No state has more solar capacity on the way than Texas in the coming years. The Energy Information Administration (EIA) projects as much as 36 GW of solar capacity will be added in the next five years, adding on to the 16 GW installed thus far and leapfrogging the Lone Star State over California in terms of installed capacity.
To date, Texas has enough solar capacity to power the equivalent of nearly 2 million homes. Over 10,000 Texans are employed by the solar industry, and the Solar Energy Industries Association (SEIA) reports that over $19 billion has been invested in the technology there through Q3 2022. Nearly 5% of Texas electricity is generated by PV.
(Read: “Texas has enough solar and wind planned to permanently shut down coal”)
Most of this capacity is being built at the utility-scale, with a large band of projects occupying the drier, sunnier western half of the state. While this region benefits from cheaper land and more solar irradiance, it comes with some challenges. Delivering electricity generated in the west to the high-population centers in the east requires substantial transmission capacity. Currently, Texas is dealing with growing problems of large projects “leapfrogging” interconnection queues, leading to grid congestion, reliability issues, renewables curtailment, and high costs from “congestion rent.”
Distributed rooftop solar on homes and businesses can help address these grid-scale problems, especially when paired with battery energy storage.
Texas is a deregulated electricity market, which leads to a wide set of offerings depending on the utility service and retail energy provider selected. Though the state does not have a mandated net metering rule, many utilities offer net metering.
Net metering involves a utility crediting a customer’s bill for sending excess solar generation back to the grid. Utilities CPS Energy, El Paso Electric, and many others offer net metering. Prospective solar owners can understand the options available to them by using SolarReviews Solar Calculator, which creates production and savings estimates based on the assumptions of the local utility rates and programs.
Rebate programs also vary widely by utility. For example, CPS Energy customers are offered $2,500 for installing solar, with a $500 adder if the panels are locally sourced. Austin Energy provides a $2,500 rebate and has a sizeable tariff that pays $0.097 per kWh generated by the system.
Like many states in the union, Texas also offers a property tax exemption for solar panels. Zillow estimates that an owned solar array can boost a home’s value by an average of 4%, but tax assessments will not include this home improvement as an additional tax cost.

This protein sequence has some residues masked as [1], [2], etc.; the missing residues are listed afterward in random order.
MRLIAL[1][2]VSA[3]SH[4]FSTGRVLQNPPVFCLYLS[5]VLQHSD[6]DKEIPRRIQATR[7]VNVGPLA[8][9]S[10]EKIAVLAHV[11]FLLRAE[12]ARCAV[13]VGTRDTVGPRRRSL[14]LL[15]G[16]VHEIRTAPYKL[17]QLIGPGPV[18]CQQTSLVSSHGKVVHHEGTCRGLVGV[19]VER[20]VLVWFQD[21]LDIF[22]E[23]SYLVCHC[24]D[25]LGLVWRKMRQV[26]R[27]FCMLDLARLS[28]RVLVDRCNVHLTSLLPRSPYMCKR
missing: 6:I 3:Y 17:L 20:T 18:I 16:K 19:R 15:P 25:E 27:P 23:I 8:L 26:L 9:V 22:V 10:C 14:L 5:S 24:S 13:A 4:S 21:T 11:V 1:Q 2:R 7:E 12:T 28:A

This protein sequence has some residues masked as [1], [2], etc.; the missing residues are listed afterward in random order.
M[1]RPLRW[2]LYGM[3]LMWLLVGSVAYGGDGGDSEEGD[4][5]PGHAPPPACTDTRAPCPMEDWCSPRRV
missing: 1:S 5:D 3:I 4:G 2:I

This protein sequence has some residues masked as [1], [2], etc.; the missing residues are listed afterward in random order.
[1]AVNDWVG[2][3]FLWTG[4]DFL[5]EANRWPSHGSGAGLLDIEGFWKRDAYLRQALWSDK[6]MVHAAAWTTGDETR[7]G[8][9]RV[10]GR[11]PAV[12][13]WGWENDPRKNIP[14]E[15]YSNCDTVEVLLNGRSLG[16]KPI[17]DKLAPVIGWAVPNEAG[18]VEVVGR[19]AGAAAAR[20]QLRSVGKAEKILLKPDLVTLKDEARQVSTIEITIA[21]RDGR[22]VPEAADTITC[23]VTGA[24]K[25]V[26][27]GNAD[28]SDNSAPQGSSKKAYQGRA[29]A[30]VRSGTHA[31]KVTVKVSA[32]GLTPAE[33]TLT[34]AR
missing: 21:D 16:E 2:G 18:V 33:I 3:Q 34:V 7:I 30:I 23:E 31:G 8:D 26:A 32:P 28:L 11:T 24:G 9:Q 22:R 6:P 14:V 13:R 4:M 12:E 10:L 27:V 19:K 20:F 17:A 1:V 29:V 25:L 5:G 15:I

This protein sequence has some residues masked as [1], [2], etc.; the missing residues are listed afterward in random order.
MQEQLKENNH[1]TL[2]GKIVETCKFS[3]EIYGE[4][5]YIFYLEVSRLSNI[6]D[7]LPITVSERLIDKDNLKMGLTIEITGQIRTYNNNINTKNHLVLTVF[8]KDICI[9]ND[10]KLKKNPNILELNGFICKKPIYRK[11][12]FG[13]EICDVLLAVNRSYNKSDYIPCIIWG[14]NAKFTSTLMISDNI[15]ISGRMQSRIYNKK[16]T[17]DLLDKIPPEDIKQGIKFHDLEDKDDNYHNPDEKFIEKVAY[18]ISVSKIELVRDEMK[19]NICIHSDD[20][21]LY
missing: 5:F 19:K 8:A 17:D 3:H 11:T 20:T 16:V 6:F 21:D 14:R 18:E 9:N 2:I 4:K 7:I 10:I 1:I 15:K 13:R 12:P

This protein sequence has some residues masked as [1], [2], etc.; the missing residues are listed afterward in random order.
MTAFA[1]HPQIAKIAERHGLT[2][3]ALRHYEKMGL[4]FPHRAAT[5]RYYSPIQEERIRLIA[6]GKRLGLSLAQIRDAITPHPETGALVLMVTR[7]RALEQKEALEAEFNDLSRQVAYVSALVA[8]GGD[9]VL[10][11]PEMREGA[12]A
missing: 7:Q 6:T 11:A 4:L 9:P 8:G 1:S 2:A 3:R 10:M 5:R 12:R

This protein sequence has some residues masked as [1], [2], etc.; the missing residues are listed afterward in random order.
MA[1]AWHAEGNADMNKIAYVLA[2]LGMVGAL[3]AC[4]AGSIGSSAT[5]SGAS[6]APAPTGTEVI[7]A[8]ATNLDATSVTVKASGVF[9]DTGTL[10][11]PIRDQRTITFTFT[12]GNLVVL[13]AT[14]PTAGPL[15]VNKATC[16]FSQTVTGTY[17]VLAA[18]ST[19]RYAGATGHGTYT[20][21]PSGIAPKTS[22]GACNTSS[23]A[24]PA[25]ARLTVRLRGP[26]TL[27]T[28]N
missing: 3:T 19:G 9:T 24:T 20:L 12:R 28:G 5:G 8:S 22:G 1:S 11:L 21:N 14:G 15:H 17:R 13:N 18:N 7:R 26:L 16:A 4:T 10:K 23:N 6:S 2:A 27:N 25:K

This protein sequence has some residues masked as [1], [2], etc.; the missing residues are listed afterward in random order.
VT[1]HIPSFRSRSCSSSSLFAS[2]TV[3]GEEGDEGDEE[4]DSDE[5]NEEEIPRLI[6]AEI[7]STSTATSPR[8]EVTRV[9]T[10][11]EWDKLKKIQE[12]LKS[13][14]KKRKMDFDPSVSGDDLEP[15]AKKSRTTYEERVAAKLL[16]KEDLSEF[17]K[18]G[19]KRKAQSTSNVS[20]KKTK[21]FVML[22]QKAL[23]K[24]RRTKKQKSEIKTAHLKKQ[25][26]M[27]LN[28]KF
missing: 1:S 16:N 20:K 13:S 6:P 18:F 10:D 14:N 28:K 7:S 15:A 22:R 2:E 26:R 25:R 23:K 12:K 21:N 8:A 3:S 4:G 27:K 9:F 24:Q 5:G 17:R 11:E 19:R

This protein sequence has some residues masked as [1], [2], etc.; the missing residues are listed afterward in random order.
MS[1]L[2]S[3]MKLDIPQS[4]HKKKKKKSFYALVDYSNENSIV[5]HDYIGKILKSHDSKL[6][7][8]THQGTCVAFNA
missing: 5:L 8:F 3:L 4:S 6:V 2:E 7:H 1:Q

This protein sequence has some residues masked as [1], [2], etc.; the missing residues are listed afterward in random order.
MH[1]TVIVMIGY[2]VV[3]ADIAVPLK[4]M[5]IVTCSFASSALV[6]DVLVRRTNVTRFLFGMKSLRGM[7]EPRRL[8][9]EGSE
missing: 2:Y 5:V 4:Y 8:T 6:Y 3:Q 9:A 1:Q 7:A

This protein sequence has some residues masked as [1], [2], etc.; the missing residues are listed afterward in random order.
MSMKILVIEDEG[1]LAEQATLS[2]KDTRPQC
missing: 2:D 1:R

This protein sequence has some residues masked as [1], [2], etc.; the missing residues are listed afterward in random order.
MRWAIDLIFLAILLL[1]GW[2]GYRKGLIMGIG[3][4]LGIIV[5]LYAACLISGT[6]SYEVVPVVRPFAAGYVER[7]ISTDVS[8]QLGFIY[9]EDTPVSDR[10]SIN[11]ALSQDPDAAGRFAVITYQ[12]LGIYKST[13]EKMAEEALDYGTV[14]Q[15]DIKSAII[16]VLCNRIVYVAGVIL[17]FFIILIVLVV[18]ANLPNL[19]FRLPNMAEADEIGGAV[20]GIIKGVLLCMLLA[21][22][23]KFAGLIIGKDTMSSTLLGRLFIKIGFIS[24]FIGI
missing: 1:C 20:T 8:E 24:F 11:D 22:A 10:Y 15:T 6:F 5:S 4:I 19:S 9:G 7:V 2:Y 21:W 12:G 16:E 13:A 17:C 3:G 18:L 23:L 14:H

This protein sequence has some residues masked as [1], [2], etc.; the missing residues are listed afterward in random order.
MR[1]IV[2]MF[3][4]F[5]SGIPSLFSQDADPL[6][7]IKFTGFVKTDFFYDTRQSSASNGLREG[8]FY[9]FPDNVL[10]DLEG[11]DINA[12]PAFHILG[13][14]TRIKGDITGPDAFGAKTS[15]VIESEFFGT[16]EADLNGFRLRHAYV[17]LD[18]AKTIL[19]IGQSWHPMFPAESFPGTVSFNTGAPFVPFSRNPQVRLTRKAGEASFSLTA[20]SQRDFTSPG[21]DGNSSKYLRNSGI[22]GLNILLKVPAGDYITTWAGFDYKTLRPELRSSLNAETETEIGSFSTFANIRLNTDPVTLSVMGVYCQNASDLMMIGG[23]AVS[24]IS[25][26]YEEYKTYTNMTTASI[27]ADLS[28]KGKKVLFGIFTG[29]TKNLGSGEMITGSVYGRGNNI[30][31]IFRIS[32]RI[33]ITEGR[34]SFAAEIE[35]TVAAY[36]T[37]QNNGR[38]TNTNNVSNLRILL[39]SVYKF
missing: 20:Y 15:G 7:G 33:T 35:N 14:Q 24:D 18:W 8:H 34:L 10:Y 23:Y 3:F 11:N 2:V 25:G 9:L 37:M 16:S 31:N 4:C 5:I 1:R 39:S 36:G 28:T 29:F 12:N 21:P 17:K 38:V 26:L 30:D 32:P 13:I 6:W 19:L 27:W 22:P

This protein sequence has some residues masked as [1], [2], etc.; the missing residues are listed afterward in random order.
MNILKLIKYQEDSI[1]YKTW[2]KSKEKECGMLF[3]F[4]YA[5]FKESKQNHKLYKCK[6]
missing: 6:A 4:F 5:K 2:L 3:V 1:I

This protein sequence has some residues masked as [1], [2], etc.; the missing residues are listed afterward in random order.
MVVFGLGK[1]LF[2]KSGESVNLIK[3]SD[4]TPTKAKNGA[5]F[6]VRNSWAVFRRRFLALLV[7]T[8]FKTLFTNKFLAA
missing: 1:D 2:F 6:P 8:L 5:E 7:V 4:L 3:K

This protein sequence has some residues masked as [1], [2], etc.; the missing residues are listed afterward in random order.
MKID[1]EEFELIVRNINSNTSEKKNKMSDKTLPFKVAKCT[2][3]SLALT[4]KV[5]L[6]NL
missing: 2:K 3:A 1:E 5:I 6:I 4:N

Many Texans live in areas controlled by homeowner’s associations (HOA). While HOA’s sometimes try to stand in the way of making changes like adding a solar array, Texas law grants home and business owners access rights. In general, HOAs may not prohibit or restrict property owners from installing a solar energy device, though there are some exceptions.
As with every U.S. state and territory, solar customers in Texas are offered the federal investment tax credit that covers 30% of the installed system costs. The Inflation Reduction Act of 2022 extended the 30% credit through 2032, offering long-term stability for the solar industry.
A 15 MW solar portfolio powers 16 Dallas-based Class B and Class C multifamily housing developments that house over 3,600 units. Property manager Granite Redevelopment Properties worked closely with Dallas’ own The Solar Company to develop the plan.
Chet Dyson, head of operations, shared with pv magazine that solar modules installed by The Solar Company range from 400 W to 450 W and are a mix of about two-thirds Canadian Solar panels and one-third Znshine. The inverters used were Solis single-phase inverters, with multiple inverters around 10 kW in size stacked to meet the need of the distributed system.
Image: The Solar Company
“When we ran the numbers for overall project returns, we were sold and wanted to go all in. Not only is it a responsible decision from an environmental standpoint, it also makes tremendous financial sense and adds millions of dollars to the overall value of our portfolio,” said Tim Gillean, president of Granite Redevelopment Properties.
The project is particularly beneficial to the “all bills paid” model that Class B and C multifamily housing units offer. The project cuts costs and provides price predictability for the landlord, while providing clean, local, and reliable power to the residents.
The 15 MW portfolio is distributed throughout numerous units and will also comprise solar carports that cover 2,000 parking spaces, providing the dual benefit of cooling the vehicles below while producing clean energy. The 40,000-panel system was completed in July 2022.
Image: The Solar Company
“Granite is setting a trend for owners of Class B and C apartments – and potentially the entire multifamily industry. By removing one of the biggest expenses for many landlords with rooftop solar panels and solar carports, the math is hard to argue with,” said Wildeman.
Wildeman said he sees bright days ahead for the Texas solar industry. He comes from a background of over 20 years in commercial real estate underwriting and has noticed a trend among his connections from his past career. “People are excited to talk about solar here in Texas,” he said.
Last stop along the 50 states of solar incentives tour brought us to Wisconsin. Next, we will head to Indiana to review solar incentives and buildout.
This content is protected by copyright and may not be reused. If you want to cooperate with us and would like to reuse some of our content, please contact: [email protected]